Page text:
What have you done 1,000 times? Changed out a roll of toilet paper, parallel parked, made a breakfast sandwich? You have done other, more meaningful things: you have offered someone comfort 1,000 times. You have fed someone 1,000 times. You have prayed 1,000 times, or wished the best for someone 1,000 times. You have done negative things, too; you have been jealous 1,000 times, or hurt someone’s feelings, whether you meant to or not, 1,000 times. This is being human, this accumulation of moments portioned into various containers over the years. If you are a professional baseball player, a certain number of your moments will be captured, cataloged, pinned to the pages of history. The numbers belong to you, but also not.
On a Sunday afternon in Toronto in 2001, Edgar Martínez crossed home plate in a Seattle Mariners uniform for the 1,000th time. In the first inning of the game, he hit an RBI single off starter Esteban Loaiza and would later come around to score on a Bret Boone single. The 20,000 people watching in the SkyDome didn’t know that they were witnessing a career milestone. They were mostly focused on counting and cataloguing other things.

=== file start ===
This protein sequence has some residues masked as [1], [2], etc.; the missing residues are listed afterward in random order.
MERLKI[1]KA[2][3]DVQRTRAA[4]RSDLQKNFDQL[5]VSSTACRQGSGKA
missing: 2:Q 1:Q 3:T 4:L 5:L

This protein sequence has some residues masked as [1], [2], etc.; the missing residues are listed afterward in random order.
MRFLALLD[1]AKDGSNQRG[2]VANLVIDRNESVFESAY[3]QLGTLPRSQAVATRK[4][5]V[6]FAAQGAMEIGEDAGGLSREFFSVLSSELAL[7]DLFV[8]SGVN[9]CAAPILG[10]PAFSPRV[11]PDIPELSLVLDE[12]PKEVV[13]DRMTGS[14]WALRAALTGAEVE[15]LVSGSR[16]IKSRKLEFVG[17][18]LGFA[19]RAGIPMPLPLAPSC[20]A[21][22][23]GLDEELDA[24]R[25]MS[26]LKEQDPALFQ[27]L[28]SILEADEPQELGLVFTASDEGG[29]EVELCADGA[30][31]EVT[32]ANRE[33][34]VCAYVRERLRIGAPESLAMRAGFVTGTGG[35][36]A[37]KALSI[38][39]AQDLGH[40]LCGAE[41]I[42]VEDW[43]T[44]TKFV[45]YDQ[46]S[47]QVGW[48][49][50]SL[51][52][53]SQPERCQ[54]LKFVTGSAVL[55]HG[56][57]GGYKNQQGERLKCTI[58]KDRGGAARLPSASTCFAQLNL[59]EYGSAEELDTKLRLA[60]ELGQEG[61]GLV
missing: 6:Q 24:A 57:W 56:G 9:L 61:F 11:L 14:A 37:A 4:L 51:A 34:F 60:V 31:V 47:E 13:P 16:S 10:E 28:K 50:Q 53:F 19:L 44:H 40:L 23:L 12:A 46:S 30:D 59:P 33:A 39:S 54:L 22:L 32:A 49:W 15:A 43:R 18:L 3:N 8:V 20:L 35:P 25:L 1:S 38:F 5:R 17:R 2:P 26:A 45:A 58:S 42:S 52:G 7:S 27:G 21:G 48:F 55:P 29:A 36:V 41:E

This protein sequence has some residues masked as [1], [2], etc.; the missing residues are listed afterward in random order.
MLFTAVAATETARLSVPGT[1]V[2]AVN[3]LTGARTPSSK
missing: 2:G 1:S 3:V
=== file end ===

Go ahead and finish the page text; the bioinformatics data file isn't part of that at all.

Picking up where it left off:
The Mariners would go on to win the game, their fifth straight en route to an eight-game winning streak in a record-breaking season that probably ranks second only to the Seahawks’ Super Bowl year in the Seattle sports pantheon. (I am willing to hear arguments on the 1979 Sonics. I just wasn’t around for it.) In a year full of offensive fireworks and dramatic performances, Edgar’s achievement was somewhat muted. Scoring 1,000 runs isn’t as exciting as driving in 1,000 runs, something Griffey did three years before; scoring runs is more a tribute to Edgar’s ability to get on base. But getting a hit in the majors is hard, and getting on base is hard, and making it all the way around the bases to score is also hard, especially in one’s age 38 season, the twilight of the kneecaps (one of Cormac McCarthy’s lesser-known works); to do that 1,000 times is nothing short of amazing. It’s Edgar’s number, but he shares it with us.